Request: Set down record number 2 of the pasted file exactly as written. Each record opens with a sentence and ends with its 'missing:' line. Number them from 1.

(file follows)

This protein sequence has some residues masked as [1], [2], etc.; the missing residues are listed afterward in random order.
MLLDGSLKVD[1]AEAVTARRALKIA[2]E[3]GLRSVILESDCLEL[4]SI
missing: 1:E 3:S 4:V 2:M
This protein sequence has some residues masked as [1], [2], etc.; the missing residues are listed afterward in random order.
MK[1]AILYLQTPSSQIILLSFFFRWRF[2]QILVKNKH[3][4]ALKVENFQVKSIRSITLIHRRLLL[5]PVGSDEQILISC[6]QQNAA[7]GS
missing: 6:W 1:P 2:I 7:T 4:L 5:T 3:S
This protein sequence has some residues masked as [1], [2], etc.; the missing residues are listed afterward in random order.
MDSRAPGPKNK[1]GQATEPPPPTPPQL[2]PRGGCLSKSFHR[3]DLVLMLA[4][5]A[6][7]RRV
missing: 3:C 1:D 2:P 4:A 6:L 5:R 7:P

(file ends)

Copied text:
This protein sequence has some residues masked as [1], [2], etc.; the missing residues are listed afterward in random order.
MK[1]AILYLQTPSSQIILLSFFFRWRF[2]QILVKNKH[3][4]ALKVENFQVKSIRSITLIHRRLLL[5]PVGSDEQILISC[6]QQNAA[7]GS
missing: 6:W 1:P 2:I 7:T 4:L 5:T 3:S